We’ve all been there, counting the number of tiles on the floor while stuck listening to a presenter drone on as they shuffle through PowerPoint slides on something we couldn’t care less about. But a new political party in Switzerland is making dislike of PowerPoint a political issue. The presentation medium of choice, Microsoft’s PowerPoint has come under fire for being uninformative, boring, and hurting our ability to think. The New York Times even warned about the U.S. military’s use of PowerPoint to convey its strategy declaring, “We Have Met the Enemy and He Is PowerPoint.” Now, the Anti-PowerPoint Party is taking a political stand, rallying behind the cause to make PowerPoint illegal in Switzerland.
The Anti-PowerPoint Party claims that the use of the presentation software costs the Swiss economy approximately 2.1 billion Swiss Francs a year (US $2.5billion). They base their calculation on reportedly unverified assumptions about the number of employees that attend PowerPoint presentations weekly, and the assumption that these presentations hold no value for 85% of attendees thus costing companies money from the loss of productive work hours.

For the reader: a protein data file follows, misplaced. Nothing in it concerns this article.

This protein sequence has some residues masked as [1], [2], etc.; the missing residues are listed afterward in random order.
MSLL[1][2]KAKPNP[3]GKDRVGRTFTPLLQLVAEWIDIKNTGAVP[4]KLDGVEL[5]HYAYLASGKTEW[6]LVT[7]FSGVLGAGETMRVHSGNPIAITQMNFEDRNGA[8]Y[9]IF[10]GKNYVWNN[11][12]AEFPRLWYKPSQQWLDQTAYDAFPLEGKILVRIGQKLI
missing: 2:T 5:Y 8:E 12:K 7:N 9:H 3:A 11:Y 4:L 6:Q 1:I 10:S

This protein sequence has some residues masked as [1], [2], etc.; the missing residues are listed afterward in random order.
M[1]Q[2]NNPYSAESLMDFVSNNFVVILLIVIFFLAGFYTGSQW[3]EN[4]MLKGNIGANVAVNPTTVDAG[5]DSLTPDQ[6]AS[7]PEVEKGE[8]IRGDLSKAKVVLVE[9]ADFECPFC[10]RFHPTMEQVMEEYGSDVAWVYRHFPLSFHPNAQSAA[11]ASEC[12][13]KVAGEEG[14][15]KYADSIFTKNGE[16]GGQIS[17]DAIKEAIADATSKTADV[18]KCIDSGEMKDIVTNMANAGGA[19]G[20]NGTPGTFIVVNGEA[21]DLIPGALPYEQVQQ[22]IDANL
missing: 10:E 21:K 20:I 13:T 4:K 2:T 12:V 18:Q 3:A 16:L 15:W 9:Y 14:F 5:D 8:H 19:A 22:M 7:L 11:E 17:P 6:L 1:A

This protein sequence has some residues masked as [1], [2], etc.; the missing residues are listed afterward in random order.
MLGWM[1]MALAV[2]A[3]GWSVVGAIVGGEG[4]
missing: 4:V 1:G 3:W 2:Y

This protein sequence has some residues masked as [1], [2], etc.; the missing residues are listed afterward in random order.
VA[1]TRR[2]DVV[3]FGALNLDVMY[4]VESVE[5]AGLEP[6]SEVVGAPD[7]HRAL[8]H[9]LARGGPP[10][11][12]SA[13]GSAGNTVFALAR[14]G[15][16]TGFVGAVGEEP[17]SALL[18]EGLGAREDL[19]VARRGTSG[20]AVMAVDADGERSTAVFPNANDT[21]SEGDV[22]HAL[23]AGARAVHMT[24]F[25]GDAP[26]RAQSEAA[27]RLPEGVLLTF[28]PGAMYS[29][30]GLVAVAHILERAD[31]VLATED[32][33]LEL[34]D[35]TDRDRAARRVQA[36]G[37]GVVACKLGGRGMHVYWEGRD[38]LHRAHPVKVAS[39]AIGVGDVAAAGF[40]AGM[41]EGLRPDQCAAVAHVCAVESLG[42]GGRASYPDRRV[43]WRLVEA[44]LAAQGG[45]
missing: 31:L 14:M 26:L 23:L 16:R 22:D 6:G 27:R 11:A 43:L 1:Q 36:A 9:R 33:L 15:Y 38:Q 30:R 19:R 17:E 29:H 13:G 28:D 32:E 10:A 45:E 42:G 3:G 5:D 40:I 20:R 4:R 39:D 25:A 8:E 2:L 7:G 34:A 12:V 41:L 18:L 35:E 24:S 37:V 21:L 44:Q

So what is the Anti-PowerPoint Party really after? Well, if they can obtain the signatures of 100,000 voters as needed under Swiss law the group can call for a national referendum to ban the use of PowerPoint and other presentation software throughout Switzerland. Additionally the group is free to run candidates in the next national elections in October.
However, the party has a long way to go to meet the 100,000 supporters mark, because since its inception in May it has only signed up 245 members. Additionally, Anti-PowerPoint Party founder and president Matthias Poehm has admitted that he is trying to drum up publicity for his new book, “The PowerPoint Fallacy.” While the Anti-PowerPoint Party is free to join, members must pay for Poehm’s manifesto at the reduced rate of €17, down from the regular price of €27.
Despite what seems to be just a publicity stunt, Poehm claims to have real political ambitions. He has said that the party’s goals include taking the cause global. The first step to making this possible is the number of languages the group’s website is available in, which includes German, French, Italian, Croatian, English, Russian, Slovak and Spanish. Poehm says this will help open up an international dialogue about the PowerPoint issue, and get global support for the movement.
If PowerPoint is out, then what exactly does Poehm suggest stand in as a visual aid during presentations? Poehm suggests taking presentations old school by bringing back that bastion of creativity, the flipchart.